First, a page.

Sunday, 22 May 2011

Everton - Goodison Park

6th December 2009

Everton 2-2 Tottenham Hotspur

Liverpool and back in a day is probably as far as I would wish to drive to see a football match, certainly given my advancing years.  This one was an early Xmas present for Son, whose obsession with all things English Premiership-wise had grown steadily over the years.  By the time we applied for tickets, the only ones available were in the Lower Bullions Road stand. 

Entering the ground to take up our seats we discovered why.  It was like dropping back in time thirty years.  The seats were uncomfortable blue painted wooden jobs, with ornate cast iron frames not unlike those you may find around a bandstand in a public park.  And tucked under the upper tiers the view was like watching the match through a rather large letter-box.  Son, perhaps thinking all Premiership grounds were as pristeen as Old Trafford looked rather shocked, but I loved it.

Son masquerading as Everton fan, wearing his Bathgate Thistle scarf.

Welcome to the 1970s

You do not get chunky bits of character like this at Old Trafford.

The match itself was a bit of a slow-burner, but once things got going it was superb entertainment. The first-half was goalless, although never anything less than fascinating viewing.  Within two minutes of the restart, Spurs had taken the lead though Jermain DEFOE, and within the hour had doubled their lead courtesy of Michael DAWSON’s diving header.  It was hard to see any way back for Everton at this point, but the man who turned the game was 21 year-old Seamus Coleman, making only his second league appearance for Everton.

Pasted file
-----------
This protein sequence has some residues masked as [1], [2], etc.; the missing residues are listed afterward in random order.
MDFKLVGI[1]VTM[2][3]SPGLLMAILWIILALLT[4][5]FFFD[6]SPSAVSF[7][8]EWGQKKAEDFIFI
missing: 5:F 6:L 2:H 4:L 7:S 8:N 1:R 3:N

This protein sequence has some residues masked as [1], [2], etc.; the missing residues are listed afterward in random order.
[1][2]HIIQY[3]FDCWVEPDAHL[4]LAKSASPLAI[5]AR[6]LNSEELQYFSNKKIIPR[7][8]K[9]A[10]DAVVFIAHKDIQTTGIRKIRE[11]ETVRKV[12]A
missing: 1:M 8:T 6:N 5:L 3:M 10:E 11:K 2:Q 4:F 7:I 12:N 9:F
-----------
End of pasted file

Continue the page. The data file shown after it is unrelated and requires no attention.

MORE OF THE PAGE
The Spurs’ defence did not seem to have any answer to Coleman’s frequent forays down the Everton right, and from one of these Louis Saha pulled a goal back with just 12 minutes remaining.  Tension in the ground rose, and a few minutes later Saha almost equalised with an overhead kick, before Tim CAHILL headed in a leveller just four minutes from time.  And Goodison went potty.

And there was still time for another couple of twists, when Spurs were awarded an injury time penalty after a clumsy challenge by Tony Hibbert, which Defoe chose to bash straight at Everton ‘keeper Tim Howard.  Rarely, as a neutral, have I been so disappointed to hear a full-time whistle.  Son and I came away from Goodison with that all over glow you get from knowing you had witnessed something just a bit special.

A little souvenir from Merseyside arrived a few weeks after this trip in the form of a parking fine, which had been doubled to £70 as I had, apparently, ignored the initial ticket which had been placed on the windscreen.  I can only assume I was the victim of some disgruntled scouser, who thought removing the initial ticket to be a real witty jape.

Panorama of Everton's Goodison Park, Liverpool.

Everton 1-1 Chelsea - FA Cup 29/01/11

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